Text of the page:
Module Information

Module Identifier
Module Title
Language and Society in German-Speaking Countries
Academic Year
Semester 1
Normally GE20420
Other Staff

Course Delivery

Delivery Type Delivery length / details
Seminars / Tutorials 10 hours
Lecture 10 hours


Assessment Type Assessment length / details Proportion
Semester Assessment Presentation: (seminar presentation)  20%
Semester Assessment Continuous Assessment: 4,000 word essay  80%
Supplementary Exam 2 Hours   written examination  100%

Learning Outcomes

On successful completion of this module students should be able to:

By the end of this course students will be familiar with some major themes in contemporary German sociolinguistics. They will be familiar with theoretical and methodological aspects of the discipline and will have learnt to assess critically research carried out in the German-speaking countries in terms of methodology and theoretical underpinning. They will have learnt to carry out independent empirical research, to analyse data, to construct an argument, and to express themselves in a suitable register. The oral presentation fosters team-skills and oral expression.

Brief description

The module examines the interrelations between language and society in the German-speaking countries, providing a thorough grounding in the sociolinguistics of these countries and highlighting the contrast between contemporary and traditional approaches to the study of variation in German. Through a study of a selection of major topics in contemporary German sociolinguistics, students will be introduced to and encouraged to assess critically research carried out in the German-speaking countries. They will also, where necessary, be required to familiarise themselves with the work of sociolinguists from outside the German-speaking tradition where these have contributed to the development of sociolinguistic theory in the German-speaking countries.


The following topics will be covered:

1. Earlier approaches to variation: a critical comparison of dialectological and sociolinguistic methodology. Background reading: Barbour & Stevenson (1990), Variation in German, 18-21, 55-74; Chambers, J.K. & Trudgill, P. (1980), Dialectology, Chapter 2.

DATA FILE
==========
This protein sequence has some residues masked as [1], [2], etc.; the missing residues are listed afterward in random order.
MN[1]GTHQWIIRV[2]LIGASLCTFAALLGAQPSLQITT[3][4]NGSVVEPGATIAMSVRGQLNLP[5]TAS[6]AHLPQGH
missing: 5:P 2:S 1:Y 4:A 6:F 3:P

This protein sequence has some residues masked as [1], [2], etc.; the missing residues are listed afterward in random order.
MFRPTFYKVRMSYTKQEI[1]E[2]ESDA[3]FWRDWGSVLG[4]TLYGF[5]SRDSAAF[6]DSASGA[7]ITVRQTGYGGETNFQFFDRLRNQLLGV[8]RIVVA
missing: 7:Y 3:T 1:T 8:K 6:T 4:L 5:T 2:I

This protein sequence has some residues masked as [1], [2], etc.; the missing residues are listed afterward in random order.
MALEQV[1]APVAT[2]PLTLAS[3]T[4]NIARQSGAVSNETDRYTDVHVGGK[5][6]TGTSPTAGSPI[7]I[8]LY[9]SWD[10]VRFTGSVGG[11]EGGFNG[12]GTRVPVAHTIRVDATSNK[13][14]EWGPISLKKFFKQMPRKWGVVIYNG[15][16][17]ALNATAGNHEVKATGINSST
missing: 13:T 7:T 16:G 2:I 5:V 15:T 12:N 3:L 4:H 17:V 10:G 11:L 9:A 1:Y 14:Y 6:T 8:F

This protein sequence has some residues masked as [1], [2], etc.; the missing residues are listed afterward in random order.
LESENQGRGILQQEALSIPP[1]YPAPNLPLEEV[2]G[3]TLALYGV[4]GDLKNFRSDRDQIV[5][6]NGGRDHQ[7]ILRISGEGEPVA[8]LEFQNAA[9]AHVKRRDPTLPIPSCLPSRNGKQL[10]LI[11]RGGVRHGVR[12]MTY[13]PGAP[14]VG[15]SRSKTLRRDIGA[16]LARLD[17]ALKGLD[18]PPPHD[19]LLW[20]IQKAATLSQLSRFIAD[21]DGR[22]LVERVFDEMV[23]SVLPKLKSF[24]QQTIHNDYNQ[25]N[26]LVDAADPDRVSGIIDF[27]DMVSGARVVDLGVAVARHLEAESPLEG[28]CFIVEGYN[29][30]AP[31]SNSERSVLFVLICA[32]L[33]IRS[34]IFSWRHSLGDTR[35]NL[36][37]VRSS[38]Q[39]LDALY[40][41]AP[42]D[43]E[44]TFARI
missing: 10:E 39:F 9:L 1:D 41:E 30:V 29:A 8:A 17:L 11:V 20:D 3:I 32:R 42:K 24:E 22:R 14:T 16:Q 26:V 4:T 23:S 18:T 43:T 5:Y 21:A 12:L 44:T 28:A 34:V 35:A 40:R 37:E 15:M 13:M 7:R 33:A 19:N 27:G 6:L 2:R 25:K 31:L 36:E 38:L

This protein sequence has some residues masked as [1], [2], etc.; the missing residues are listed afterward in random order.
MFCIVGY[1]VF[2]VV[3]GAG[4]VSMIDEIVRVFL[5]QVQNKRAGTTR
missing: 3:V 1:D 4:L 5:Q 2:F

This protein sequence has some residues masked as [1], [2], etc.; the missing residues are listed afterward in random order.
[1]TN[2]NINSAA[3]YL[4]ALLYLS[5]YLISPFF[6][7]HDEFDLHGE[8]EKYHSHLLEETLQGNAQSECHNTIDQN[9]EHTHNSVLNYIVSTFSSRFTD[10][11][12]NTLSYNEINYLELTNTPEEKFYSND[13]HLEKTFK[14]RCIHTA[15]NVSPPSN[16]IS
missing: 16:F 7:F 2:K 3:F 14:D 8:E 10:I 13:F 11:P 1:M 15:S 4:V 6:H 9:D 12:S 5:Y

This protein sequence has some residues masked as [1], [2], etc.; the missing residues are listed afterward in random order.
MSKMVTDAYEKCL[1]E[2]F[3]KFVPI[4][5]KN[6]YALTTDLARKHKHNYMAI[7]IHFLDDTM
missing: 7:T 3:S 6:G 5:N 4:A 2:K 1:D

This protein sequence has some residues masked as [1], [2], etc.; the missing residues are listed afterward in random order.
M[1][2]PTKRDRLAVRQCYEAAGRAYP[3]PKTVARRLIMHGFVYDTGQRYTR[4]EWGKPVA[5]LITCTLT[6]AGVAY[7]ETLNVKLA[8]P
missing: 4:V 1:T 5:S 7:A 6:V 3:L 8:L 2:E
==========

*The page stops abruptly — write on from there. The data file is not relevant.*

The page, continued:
2. Characteristics of the development of a standard language: how 'natural' is the development? Selection, acceptance, elaboration of function, codification. Development of the German standard language. Background reading: Barbour & Stevenson (1990), 45-53; Davies & Langer (2006), The Making of Bad Language, Chapter 2.2.

3. Pluricentricity: how many national varieties of German are/were there? Linguistic and political criteria for pluricentric status of a language; evaluation of these criteria. Arguments for the pluricentric status of German (cf. Clyne (1995), Chapter 1) and against (cf. Fox (1990), 288-93).

4. Linguistic characteristics and social status of the German standard language as used in Austria, the FRG, the former GDR and Switzerland; diglossia in Switzerland. Background reading:Clyne (1995), Chapters 1, 2, 3; Ammon et al (2004) Variantenwörterbuch.

5. Language and gender: what does a feminist critique of German entail? Background reading: Hellinger (1995) ‘Language and Gender’; Pusch (1984) Das Deutsche als Männersprache.

Note: Students should keep up with the background reading, topic by topic.

Reading List

Recommended Text
Barbour, Stephen (1990) Variation in German : a critical approach to German sociolinguistics / Stephen Barbour and Patrick Stevenson. Cambridge University Press Primo search Clyne, Michael (1995) The German Language in a Changing Europe Cambridge Univerisity Press Primo search Eichinger, L., Kallmeyer, W. (2005) Standardvariation De Gruyter Primo search Fox, Anthony (2005) The Structure of German 2nd edition Oxford University Press Primo search Loffler, Heinrich (2005) Germanistische Soziolinguistik 3rd edition Erich Verlag Primo search


This module is at CQFW Level 6